Bathytoma viabrunnea

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Bathytoma viabrunnea
Bathytoma viabrunnea 001.jpg
Original drawing of a shell of Bathytoma viabrunnea
Scientific classification e
Kingdom: Animalia
Phylum: Mollusca
Class: Gastropoda
Clade: Caenogastropoda
Clade: Hypsogastropoda
Clade: Neogastropoda
Superfamily: Conoidea
Family: Borsoniidae
Genus: Bathytoma
Species: B. viabrunnea
Binomial name
Bathytoma viabrunnea
(Dall, 1889)
  • Genota (Dolichotoma) brunnea Dall, 1889 (original combination)
  • Pleurotoma viabrunnea Dall, 1889

Bathytoma viabrunnea, common name the brown-banded turrid, is a species of sea snail, a marine gastropod mollusc in the family Borsoniidae.[1]


The size of an adult shell varies between 40 mm and 70 mm. Its diameter is 16.5 mm.

Original description[edit]

Bathytoma viabrunnea (specimen in MNHN, Paris)

The solid shell has a fusiform shape. It has a smooth, brown, two-and-a-half-whorled vitreous nucleus. The body whorl has semilunar riblets. And the teleoconch contains eight slightly turrited whorls. The short spire is conical, rather pointed with the early whorls delicately sculptured, the last two rather rude. The aperture is longer than half the shell. The transverse sculpture in the earlier whorls (which are pure white) consists of rather crowded flutings depending transversely forward from the sutural margin for a third of the width of the (visible) whorl, which then swells outward, marked by strong growth lines, to a series of peripheral angular nodulations which mark the course of the anal fasciole. On the fourth, fifth, and sixth whorls, counting from the nucleus, the flutings are more regular and elegant than in the earlier or subsequent turns, on the fifth and sixth they, as well as the growth lines, are elegantly granulose or marked with small round nodes, the resultant of transverse and spiral sculpture. The peripheral nodulations also become more transverse and divided into three smaller nodules each, from the same cause; on the seventh and eighth whorls the lines of growth become more rude, the flutings and nodulation gradually vanish, and the sculpture is reduced to obscure spiral ridges, finer and more uniform on and behind the fasciole, and coarser, with a certain alternation of larger and smaller in size, before the fasciole. The last three and a half whorls take on a warm brownish tint, the fasciole being a still darker and somewhat livid madder brown. The later spiral ridges are also often somewhat darker than their interspaces. The aperture is narrow. The siphonal canal is short, broad, and slightly recurved. The thin outer lip is produced in advance of the sinus. It is simple and sharp. The body is polished and slightly excavated. The columella is slightly twisted, swollen, white, smooth, attenuated in front, with no callus, as long as the canal. The suture is distinct, appressed. The posterior surface of the whorls behind the fasciole is somewhat concave.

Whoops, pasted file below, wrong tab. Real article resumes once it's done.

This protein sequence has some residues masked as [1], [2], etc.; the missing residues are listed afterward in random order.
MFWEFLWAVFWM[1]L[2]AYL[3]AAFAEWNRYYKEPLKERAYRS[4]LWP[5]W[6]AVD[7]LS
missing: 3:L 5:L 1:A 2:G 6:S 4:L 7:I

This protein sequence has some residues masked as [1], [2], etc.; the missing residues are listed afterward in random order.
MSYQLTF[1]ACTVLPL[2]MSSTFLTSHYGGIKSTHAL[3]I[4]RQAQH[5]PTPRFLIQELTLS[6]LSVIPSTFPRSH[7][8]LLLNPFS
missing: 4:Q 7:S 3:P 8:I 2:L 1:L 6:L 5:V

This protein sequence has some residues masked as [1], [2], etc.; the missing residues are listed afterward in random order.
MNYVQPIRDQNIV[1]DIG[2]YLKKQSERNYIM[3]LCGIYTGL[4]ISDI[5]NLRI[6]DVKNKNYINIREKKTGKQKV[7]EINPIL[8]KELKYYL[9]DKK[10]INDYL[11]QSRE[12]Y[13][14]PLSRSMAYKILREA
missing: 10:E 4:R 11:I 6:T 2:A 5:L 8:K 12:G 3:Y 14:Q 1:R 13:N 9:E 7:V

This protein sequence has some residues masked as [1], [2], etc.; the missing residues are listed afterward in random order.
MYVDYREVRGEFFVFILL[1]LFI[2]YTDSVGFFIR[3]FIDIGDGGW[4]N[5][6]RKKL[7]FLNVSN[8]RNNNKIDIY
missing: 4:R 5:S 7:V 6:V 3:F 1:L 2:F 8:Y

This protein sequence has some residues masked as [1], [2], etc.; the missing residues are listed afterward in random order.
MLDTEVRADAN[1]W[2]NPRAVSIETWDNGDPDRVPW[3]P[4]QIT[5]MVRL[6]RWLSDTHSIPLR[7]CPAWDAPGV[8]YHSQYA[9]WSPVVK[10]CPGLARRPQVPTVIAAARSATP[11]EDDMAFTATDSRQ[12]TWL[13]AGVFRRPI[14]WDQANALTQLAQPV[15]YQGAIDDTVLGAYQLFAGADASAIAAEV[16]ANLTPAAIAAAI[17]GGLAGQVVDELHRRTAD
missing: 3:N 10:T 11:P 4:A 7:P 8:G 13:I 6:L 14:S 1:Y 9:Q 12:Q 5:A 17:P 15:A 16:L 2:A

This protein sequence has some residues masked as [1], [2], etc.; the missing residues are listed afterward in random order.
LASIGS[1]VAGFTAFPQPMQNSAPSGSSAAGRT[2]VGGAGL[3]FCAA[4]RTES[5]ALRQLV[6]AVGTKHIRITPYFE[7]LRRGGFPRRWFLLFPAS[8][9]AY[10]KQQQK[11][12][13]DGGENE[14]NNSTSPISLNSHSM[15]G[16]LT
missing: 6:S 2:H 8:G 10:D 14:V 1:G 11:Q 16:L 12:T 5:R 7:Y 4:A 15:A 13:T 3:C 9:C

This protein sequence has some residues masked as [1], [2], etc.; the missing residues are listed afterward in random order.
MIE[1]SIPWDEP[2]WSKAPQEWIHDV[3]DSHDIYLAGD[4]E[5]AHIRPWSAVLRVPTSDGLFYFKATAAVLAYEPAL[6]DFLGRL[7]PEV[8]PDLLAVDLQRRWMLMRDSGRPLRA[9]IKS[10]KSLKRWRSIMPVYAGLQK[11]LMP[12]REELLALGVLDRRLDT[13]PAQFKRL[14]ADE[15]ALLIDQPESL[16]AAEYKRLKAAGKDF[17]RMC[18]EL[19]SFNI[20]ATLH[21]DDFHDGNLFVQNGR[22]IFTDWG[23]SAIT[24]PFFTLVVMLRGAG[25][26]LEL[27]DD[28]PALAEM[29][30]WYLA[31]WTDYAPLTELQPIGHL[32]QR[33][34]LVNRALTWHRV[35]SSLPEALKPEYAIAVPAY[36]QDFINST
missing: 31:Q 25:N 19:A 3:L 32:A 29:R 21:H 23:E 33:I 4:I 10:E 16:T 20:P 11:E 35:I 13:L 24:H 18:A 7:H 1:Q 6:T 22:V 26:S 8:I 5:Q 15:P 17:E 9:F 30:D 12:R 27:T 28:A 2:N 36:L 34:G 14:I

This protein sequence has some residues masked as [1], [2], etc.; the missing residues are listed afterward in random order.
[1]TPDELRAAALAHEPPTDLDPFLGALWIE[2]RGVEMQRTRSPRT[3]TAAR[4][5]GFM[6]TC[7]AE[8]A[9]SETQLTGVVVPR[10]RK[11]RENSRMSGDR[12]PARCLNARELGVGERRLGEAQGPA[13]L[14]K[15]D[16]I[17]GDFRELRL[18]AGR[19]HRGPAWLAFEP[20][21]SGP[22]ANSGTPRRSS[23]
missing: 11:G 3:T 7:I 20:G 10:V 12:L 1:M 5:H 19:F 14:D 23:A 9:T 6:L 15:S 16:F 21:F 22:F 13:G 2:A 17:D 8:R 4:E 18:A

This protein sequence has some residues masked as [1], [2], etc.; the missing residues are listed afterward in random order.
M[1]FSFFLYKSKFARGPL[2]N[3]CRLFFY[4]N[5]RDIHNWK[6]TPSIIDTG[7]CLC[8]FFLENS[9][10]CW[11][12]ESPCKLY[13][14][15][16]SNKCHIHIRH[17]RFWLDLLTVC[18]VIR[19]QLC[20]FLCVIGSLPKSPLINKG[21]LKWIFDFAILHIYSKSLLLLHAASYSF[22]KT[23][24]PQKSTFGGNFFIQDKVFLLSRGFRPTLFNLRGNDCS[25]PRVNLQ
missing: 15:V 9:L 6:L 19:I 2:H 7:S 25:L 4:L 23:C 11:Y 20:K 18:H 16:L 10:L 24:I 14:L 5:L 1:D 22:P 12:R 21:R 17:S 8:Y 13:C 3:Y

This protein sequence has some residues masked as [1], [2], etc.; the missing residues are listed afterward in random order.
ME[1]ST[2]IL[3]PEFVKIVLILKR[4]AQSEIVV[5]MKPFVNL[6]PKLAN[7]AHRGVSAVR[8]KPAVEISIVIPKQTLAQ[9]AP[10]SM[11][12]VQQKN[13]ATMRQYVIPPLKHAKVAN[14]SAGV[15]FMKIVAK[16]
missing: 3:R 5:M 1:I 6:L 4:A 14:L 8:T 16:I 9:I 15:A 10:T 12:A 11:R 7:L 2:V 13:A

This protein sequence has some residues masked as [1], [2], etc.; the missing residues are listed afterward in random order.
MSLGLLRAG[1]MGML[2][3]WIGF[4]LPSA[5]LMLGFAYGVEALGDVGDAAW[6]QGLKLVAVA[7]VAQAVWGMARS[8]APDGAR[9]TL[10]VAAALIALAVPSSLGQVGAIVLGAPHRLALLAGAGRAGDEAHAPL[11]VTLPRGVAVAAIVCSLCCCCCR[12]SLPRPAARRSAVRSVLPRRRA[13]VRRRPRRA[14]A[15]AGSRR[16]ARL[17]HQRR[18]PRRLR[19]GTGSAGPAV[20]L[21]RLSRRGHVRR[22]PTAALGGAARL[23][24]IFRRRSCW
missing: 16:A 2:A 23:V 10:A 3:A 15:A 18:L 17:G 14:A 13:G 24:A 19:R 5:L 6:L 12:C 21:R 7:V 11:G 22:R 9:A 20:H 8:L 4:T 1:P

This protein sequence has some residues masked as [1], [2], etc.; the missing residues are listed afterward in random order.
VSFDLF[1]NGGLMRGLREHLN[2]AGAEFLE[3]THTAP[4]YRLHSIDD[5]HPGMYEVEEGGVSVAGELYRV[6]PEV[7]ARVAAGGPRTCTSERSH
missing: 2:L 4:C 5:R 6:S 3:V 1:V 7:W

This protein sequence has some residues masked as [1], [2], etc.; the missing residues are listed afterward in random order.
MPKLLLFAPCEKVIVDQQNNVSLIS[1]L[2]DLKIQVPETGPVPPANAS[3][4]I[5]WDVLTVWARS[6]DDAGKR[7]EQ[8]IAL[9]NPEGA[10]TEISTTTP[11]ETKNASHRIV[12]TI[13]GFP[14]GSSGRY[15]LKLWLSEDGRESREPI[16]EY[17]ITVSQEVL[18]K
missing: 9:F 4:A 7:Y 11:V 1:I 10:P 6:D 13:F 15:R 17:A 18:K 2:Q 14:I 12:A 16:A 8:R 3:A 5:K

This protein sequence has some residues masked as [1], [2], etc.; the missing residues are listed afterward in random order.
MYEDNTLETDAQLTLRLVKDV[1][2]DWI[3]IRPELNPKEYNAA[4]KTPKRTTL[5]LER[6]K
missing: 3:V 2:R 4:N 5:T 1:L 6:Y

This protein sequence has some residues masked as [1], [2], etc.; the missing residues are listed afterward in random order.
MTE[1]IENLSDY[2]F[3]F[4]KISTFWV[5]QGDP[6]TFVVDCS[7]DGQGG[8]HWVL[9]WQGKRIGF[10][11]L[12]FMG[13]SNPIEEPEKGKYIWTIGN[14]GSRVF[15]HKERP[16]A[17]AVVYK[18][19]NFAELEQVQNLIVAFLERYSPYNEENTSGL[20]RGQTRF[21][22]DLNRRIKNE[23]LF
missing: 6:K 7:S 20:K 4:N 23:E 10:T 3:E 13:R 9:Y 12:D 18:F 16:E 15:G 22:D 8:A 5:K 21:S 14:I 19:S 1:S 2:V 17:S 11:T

The shell is closely allied to † Bathytoma cataphracta Brocchi 1814, of the Miocene of the Paris and Vienna Basins. Though the sculpture differs in detail, and the fossil is more turrited, beside being sharply strongly internally lirate, the Bathytoma viabrunnea may be regarded as the descendant of the fossil in a more or less direct line. The several varieties even, so beautifully figured by Hoernes in his monograph of the Vienna Tertiary mollusks, are reproduced in the recent form. Among the five specimens I have seen there is a variation as to the sculpture which would divide them into two groups, just as Brocchi originally divided his Murex cataphracta. One has the spiral sculpture elegantly alternated, a stout thread and a slender one, all over the body, and all the threads minutely and prettily granulated. The other has the spiral sculpture illdefined, sparser, rude, and obsolete, that on the base showing no granulations whatever.

Soft parts. The foot is double-edged in front, rounded at the corners and behind. It is nearly smooth, and like all the rest of the integument is yellowish white (in alcohol). The tentacles are rather long, cylindrical, stout, and not very pointed. The eyes are small, black, situated one third of the way from the base toward the tips of the tentacles. The verge is very large, recurved, flattened cylindrical, bluntly pointed; gills two, the lamellae rather short, the organs themselves rather long and of a dark greenish color. The operculum normally is as in Leucosyrinx, thin, horny, elongated, pointed at the anterior end, which is the nucleus. The scar of the attachment is large and curiously concentrically engraved, recalling the opercular scar in Purpura, though not rotary-concentric as that is.[2]


This species occurs in the Caribbean Sea and the Gulf of Mexico.[3]

External links[edit]